Back to the subject, two good things about a recession. The first good thing about a recession is that everyone that faces economic uncertainty is, sooner or later, forced to face a familiar word with a new definition: ‘Resourcefulness’.

Everyday in business someone mentions ‘resources’ (usually complaining that they do not have enough) but in times of serious economic downturn ‘Resourcefulness’ becomes the key to survival. Only the very poor in our society see no difference between good times and bad times, they have to be 100% resourceful all of the time, simply to survive.

If the key elements of resources are: People, Cash, Buildings, Machines (tools) and Infrastructure etc. then being resourceful obviously means making the most of what you have. But my tip is to make the most of what you don’t have. And I do not mean stealing! Let me explain…

Imagine you only have one sales person for a very big area. In times of economic crisis you will probably regret not having employed that extra person when times were good. Your one sales person makes on average 5 sales visits per day – but who to call on, who in these difficult times is still spending money? Of course she should have a good idea, but she is only one person in a very large area.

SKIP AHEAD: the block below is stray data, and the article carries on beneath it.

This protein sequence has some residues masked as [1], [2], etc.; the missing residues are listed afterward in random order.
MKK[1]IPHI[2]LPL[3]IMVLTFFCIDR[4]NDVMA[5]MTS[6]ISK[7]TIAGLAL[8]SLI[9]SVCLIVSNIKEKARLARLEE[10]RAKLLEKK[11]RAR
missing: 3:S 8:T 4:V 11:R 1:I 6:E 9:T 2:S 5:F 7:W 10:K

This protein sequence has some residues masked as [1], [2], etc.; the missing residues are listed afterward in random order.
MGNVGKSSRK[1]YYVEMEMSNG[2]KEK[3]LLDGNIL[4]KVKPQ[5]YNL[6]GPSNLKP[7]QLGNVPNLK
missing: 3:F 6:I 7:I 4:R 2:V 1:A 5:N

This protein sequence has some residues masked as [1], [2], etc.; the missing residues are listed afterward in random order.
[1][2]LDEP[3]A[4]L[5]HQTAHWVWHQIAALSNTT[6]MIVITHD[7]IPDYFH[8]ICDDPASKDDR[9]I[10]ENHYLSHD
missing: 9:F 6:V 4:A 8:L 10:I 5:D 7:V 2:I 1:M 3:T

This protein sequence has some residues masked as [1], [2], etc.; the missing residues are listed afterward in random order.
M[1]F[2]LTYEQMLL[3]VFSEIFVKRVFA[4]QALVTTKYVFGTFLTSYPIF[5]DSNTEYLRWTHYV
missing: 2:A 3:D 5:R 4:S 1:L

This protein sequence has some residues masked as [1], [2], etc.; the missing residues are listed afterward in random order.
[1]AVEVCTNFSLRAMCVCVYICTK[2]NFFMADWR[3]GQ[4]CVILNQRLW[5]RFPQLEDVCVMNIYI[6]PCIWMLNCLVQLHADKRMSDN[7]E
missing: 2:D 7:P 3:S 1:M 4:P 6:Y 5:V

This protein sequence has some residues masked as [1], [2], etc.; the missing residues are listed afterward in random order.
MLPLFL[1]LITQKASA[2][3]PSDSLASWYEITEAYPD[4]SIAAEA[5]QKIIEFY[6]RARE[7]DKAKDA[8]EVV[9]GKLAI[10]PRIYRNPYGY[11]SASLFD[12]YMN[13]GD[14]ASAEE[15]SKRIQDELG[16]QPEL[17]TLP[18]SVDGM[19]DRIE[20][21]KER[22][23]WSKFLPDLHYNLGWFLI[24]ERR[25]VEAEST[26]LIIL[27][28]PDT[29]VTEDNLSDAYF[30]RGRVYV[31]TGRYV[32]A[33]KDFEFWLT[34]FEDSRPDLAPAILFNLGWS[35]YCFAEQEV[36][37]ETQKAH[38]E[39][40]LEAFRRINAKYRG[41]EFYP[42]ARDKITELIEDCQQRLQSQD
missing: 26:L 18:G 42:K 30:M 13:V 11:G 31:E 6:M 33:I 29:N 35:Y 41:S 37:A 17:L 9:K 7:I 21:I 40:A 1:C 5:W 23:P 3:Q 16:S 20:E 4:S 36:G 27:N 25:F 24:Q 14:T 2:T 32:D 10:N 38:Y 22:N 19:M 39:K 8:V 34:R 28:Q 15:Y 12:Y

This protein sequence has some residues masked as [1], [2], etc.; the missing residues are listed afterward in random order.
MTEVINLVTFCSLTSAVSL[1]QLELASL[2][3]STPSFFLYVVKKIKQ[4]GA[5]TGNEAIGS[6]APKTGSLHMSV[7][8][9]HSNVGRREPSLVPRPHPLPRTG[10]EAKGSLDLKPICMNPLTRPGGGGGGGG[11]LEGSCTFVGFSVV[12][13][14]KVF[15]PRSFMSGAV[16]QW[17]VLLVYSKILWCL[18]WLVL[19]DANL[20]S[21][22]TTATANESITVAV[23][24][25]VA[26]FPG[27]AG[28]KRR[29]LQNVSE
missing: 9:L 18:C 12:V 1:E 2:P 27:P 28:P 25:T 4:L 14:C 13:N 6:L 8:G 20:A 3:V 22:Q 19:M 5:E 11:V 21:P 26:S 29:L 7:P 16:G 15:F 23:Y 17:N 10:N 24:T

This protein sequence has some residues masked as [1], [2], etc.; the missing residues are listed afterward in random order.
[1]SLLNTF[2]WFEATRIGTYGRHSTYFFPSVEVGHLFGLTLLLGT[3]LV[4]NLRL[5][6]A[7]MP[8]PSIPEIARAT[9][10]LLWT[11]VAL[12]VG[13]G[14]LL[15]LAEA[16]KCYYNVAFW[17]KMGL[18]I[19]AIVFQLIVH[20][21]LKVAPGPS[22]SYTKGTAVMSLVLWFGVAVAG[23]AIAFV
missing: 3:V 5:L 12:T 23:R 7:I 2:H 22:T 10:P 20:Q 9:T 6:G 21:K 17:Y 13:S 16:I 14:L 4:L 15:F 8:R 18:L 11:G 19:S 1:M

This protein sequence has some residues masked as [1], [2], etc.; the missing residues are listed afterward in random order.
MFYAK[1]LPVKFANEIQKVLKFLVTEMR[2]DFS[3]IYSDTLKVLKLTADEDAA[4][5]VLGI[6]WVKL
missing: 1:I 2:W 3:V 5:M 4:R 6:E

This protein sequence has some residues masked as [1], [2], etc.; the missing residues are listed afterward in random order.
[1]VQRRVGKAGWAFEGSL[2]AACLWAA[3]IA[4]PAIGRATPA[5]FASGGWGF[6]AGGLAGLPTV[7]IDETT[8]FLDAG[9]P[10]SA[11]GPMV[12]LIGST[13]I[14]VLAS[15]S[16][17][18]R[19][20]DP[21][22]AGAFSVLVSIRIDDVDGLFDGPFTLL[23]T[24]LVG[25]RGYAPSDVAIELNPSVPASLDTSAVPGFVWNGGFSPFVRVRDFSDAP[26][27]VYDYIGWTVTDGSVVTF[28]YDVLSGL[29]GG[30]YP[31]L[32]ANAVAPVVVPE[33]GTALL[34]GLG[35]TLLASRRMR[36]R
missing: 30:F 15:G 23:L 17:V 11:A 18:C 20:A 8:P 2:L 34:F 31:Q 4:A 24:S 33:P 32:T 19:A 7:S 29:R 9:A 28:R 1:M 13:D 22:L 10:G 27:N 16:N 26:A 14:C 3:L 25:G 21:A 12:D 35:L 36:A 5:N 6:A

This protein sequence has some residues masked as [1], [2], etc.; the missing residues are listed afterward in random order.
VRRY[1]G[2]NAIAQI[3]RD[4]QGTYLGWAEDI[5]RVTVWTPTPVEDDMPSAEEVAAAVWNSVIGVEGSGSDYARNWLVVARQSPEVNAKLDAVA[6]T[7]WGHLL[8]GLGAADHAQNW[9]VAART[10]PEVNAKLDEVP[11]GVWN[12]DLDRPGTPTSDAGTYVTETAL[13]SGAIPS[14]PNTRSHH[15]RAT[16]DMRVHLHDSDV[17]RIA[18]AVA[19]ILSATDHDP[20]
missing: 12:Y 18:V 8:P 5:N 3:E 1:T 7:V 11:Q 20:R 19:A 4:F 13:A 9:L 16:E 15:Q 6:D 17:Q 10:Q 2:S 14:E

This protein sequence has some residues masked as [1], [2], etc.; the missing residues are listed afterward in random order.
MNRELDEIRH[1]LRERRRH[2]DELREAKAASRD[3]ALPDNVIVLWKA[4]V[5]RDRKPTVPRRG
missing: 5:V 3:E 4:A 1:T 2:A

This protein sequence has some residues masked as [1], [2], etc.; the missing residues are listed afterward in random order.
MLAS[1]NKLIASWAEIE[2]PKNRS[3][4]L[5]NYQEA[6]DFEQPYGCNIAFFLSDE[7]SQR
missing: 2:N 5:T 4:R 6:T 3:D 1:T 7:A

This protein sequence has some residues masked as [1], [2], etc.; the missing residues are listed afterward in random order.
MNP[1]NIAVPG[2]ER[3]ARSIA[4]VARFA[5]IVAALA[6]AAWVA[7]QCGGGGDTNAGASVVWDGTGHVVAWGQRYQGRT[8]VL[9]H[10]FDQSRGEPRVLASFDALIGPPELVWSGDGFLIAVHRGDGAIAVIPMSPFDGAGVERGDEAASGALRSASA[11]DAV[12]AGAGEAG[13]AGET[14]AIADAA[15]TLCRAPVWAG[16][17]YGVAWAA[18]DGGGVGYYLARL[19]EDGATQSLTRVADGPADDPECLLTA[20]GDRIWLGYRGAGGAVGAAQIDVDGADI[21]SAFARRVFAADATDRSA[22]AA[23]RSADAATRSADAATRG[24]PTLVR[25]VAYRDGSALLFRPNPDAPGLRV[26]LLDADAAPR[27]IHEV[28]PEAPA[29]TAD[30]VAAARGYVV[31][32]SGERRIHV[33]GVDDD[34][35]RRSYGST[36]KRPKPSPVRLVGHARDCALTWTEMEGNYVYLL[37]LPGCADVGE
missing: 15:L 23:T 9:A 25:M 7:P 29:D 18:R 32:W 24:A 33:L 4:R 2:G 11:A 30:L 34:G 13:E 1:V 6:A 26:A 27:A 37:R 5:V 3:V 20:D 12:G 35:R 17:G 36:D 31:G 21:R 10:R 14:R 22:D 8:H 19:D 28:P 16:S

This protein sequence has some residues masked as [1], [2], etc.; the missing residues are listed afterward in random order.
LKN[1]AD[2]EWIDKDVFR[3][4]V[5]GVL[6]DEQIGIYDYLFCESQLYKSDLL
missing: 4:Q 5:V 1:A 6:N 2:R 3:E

The resourceful company sales director thinks on their feet and looks for a solution. One trick I have used very effectively is to look to my suppliers for help. The photo copier sales person. Take them out for lunch, pay for the meal. The big copier companies train their sales teams very well. In recession times they only retain the best and because their world is so competitive, they tend to cover their geographical area better than anyone else. Their sales people know exactly who is buying who isn’t. Which company car parks are full with new cars and which aren’t. Tell your photocopier sales person about your company get them interested, give them your target profile and very soon you’ll be repaid with some very useful information. Of course it is best if you let your sales person have this idea so that they can take the credit – a lead they find is always followed up hotter than one of yours and it is they that will have to make friends with copier sales person in the long-run.